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Where to Find the Right Caregiver Support Group

Support groups can help caregivers feel less isolated and more able to cope with challenges


Content provided by Home Instead Senior Care.

When Danae was a child, her dad kept a standing appointment every Saturday at 7 a.m. He met with a small group of friends at a local donut shop to have coffee and “solve the world’s problems,” as he put it. Whether he knew it or not, he was participating in a support group.

Today, as her dad’s caregiver, Danae relies on a support group too. She attends a monthly social event for Alzheimer’s caregivers where they have forged friendships with one another and, perhaps more importantly, they have come to understand that they are not alone in some of their caregiver frustrations. By sharing tips, they help ease each other’s caregiving burden just a little. That’s one of the benefits of support groups.

According to the Mayo Clinic, participating in a support group can help caregivers feel “less lonely, isolated or judged.” Support groups also can help you feel more empowered, increase your coping skills and allow you to exchange notes regarding medical professionals or treatments.

Caregiver support groups exist both online and in the community, and you often can find groups for specific health conditions or situations, such as Parkinson’s or spousal caregiving. Online groups may work well for people who tend to be a bit shy or who can only participate at odd hours, while in-person groups allow participants to socialize in person and share real tears, hugs and laughs.

How to Find a Caregiver Support Group

One easy way to look for an in-person support group is with a Google search. Try typing “caregiver support group” plus your zip code. Or be more specific and type something like “cancer caregiver support group” with your zip code.

Other ways to find in-person groups:

· Ask your church or faith-based community

· Consult the local Area Agency on Aging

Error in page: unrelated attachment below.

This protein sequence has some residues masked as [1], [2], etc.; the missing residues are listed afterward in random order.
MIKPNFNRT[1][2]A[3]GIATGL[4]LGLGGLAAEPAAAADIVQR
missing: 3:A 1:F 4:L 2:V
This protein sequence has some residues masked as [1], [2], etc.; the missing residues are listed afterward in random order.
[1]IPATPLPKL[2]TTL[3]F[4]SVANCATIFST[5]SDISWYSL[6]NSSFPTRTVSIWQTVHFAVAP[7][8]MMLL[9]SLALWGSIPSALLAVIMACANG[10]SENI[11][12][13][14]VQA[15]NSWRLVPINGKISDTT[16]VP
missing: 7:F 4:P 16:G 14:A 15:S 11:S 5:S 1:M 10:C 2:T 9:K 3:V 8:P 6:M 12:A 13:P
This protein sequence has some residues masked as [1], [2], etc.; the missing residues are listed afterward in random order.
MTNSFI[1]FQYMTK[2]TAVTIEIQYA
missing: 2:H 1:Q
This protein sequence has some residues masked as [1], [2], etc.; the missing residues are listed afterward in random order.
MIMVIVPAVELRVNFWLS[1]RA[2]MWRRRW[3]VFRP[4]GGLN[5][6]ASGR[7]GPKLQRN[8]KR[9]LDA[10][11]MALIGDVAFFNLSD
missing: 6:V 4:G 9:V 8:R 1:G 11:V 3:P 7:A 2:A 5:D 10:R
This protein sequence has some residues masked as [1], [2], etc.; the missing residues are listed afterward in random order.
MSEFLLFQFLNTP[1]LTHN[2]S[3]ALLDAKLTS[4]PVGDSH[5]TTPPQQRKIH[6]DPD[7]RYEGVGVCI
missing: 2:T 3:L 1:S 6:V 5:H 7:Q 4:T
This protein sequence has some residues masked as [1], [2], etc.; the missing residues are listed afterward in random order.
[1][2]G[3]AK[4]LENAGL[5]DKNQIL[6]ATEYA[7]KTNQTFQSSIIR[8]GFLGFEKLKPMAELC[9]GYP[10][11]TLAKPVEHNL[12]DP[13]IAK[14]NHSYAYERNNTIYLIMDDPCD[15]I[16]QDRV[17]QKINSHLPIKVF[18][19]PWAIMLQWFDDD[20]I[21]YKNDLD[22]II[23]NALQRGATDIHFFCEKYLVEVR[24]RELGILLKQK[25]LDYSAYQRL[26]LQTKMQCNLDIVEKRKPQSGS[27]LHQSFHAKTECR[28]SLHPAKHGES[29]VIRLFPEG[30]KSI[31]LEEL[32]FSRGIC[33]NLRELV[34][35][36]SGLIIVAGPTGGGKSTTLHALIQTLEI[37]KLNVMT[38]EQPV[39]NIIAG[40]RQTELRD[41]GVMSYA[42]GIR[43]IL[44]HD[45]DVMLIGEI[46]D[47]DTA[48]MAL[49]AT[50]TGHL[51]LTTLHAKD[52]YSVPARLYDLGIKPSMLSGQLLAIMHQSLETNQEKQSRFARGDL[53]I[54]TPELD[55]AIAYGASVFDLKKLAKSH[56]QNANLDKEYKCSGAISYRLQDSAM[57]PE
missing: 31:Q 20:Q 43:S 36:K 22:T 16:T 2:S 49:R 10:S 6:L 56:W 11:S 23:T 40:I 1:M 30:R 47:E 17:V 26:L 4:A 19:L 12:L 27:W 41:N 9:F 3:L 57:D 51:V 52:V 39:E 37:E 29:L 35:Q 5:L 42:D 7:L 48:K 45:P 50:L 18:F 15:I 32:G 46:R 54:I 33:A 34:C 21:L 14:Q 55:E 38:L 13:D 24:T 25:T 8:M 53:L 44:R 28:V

· Check with community affiliates of national non-profits, like your local Alzheimer’s Association or Multiple Sclerosis Society

· Check with your neighborhood senior center

· Consult government resources at HealthFinder.gov

· Try the Well Spouse Association website, which lists support groups for spousal caregivers in both the U.S. and Canada

· Call your local NAMI (National Alliance on Mental Illness)office, which may offer support groups for those caring for veterans, teens or children, or someone with dementia

· Start one yourself-if you can’t find a group that meets your needs, be the organizer!

Online Support Groups

If you prefer a more anonymous or flexible approach to asking for (and receiving) support, online groups might be the better choice. You can find thousands of groups around the globe by searching with Google—or use this helpful list to get started. Many of these communities offer dozens of very specific subgroups, so be sure to explore thoroughly.

· Caregiver Stress Facebook Community

· Remember for Alzheimer’s Facebook Community

· UsAgainstAlzheimer’s Support Group

· Caring.com Support Groups This site offers subgroups for spousal and parental caregiving, diabetes caregiving and many other conditions and situations

· Agingcare.com Alzheimer’s & Dementia Q&A Caregiver Action Network Care Community Forums These support groups range from general caregiving to COPD and Huntington’s caregiving

· Smart Patients Caregivers Community (in partnership with Family Caregiver Alliance) · Cancer Support Community offers online and in-person support groups for anyone affected by cancer, including caregivers

· Online Parkinson’s Support Groups (list maintained by Stanford Health)

· 4th Angel Mentoring for Cancer Caregivers This unique program matches you with an experienced cancer caregiver for one-on-one phone or email mentoring

· Strength for the Moment Facebook Community for prayer support and faith-based inspiration.

Danae and her fellow caregivers may not be “solving the world’s problems” each month when their support group meets, but they are maintaining vital social contact with and finding solutions to caregiving challenges. To them, it’s worth making the time. As Danae puts it, “I don’t think I’d be half as good a caregiver to Dad without the support of these people. I only hope I can give back as much as I receive.”

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